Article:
Fortunately, Belichicks efforts showed that mathematically there is a common sense reason that explains the loss of air pressure in those footballs.
The final result – The New England Patriots are innocent of altering their footballs.
There are only a few problems with this finding.
First, why did the horrendous weather result in a loss of air pressure in the Patriots footballs while not affecting the Indianapolis Colts footballs? The only answer I can find is that the weather was much worse on the Patriots side of the field.
Tickets for the Beatles reunion are $25 for first row seats.
Second, while four local area mathematicians agreed with Belichick’s analysis, mathematicians from more than 100 miles outside of Foxboro have found his analysis faulty – if not downright ridiculous.
So, the question becomes “What will the NFL do about ‘deflategate?'”
There is precedence.
NFL Commissioner Roger Goodell severely punished teams, coaches, and players in the past for discretions against National Football League requirements. Goodell has suspended coaches who claimed plausible deniability simply because those coaches should have known.
If precedence is considered, the NFL does not have to determine who the actual culprit is who deflated the footballs. The NFL does not have to prove that Belichick knew about the deflation.
Bill Belichick – clearly one of the greatest football coaches of all time – should be suspended for no less than one-year.
I would suggest an even longer suspension.
First, this is not the first time he has been caught cheating in order to get an unfair advantage over an opponent. The first time was when he was caught having the “defensive walk-through” videotaped so he could prepare against it. This violation cost the Patriots $500,000 and draft picks.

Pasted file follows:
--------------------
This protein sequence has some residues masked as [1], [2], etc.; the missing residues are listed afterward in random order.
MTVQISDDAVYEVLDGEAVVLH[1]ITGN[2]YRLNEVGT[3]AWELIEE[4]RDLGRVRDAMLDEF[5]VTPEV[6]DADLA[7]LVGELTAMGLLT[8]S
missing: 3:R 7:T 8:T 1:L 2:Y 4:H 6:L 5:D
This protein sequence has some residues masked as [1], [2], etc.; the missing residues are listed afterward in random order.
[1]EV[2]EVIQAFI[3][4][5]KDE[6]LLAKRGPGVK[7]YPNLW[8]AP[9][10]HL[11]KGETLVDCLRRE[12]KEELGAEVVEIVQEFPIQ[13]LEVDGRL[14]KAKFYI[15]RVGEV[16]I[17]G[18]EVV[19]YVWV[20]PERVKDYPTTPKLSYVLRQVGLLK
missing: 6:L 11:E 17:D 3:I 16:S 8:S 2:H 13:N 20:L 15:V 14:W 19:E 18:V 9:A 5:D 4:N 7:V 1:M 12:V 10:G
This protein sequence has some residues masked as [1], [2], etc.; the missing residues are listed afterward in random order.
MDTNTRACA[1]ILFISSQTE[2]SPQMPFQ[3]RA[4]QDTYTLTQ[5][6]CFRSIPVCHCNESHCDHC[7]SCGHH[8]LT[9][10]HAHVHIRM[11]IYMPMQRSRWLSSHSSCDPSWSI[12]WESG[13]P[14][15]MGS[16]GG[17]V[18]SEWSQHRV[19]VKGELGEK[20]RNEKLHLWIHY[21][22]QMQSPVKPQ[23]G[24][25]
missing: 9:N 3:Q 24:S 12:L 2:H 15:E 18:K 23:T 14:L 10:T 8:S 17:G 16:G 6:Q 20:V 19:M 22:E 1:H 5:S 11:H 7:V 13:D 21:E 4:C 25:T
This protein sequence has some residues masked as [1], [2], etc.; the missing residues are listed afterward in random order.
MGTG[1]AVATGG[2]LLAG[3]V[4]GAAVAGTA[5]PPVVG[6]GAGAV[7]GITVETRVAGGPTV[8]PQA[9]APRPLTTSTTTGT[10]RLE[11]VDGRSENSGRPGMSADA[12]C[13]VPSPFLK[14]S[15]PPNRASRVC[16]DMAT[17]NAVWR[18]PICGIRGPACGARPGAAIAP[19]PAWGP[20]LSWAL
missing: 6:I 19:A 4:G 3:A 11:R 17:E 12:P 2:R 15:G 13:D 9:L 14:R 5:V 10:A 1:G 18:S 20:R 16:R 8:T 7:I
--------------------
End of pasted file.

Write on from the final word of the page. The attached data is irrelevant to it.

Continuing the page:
So, does “deflategate” make two instances of cheating by Belichick and the Patriots?
Not a chance!
In fact, reports have now surfaced claiming the Colts had contacted the NFL with concerns that the Patriots were using under-inflated footballs in the November game when the Patriots won 42-20.
Then, reports have surfaced that the Baltimore Ravens warned the Colts that the Patriots used under-inflated footballs against them the week before the Conference Championship game.
I find it hard to believe that there are no other instances of Patriots cheating.
We are in an era where the greatest baseball players of the last 25 years are being kept out of the Baseball Hall of Fame either because they used performance enhancing drugs to take an unfair advantage, or even worse, are simply suspected of the use of performance enhancing drugs.
I wonder if the same treatment will be given to Bill Belichick.
Still, I have to think the legacy of Bill Belichick has been tarnished beyond salvage. I have to think the legacy of All-American quarterback Tom Brady has been dirtied somewhat.
And, I have to think the legacy of Roger Goodell and fairness in the National Football League is at question. In a league that has no problem issuing fines of $100,000 to a player for refusing to meet with the media, surely it will have no problem suspending Bill Belichick for a year or more, Tom Brady for six to eight games, and taking several draft picks away from the Patriots.
Not talking to the media does not alter the game played on the field. Illegal videotaping and the reduction of the air pressure in a football does. And these are just the two incidents we know about for sure.
Like in baseball, we can certainly suspect Bill Belichick and the Patriots have done much more to alter the outcome of Patriot games.
What is really sad, the Patriots don’t need to cheat. With footballs that were re-inflated at half-time, the Patriots outscored the flag football Colts 28-0 in the second half of the Conference Championship game.
The Patriots didn’t need to cheat to beat the Colts – but they did. They don’t need to cheat to beat any team – they are that good – but cheat they do.
Right now Belichick is busy developing the “wrinkle” that will make sure the Patriots win the Super Bowl – a wrinkle that won’t include deflated footballs – but a “wrinkle” that might not be totally legal. But then, that is the legacy of Bill Belichick.
– Mike Cooney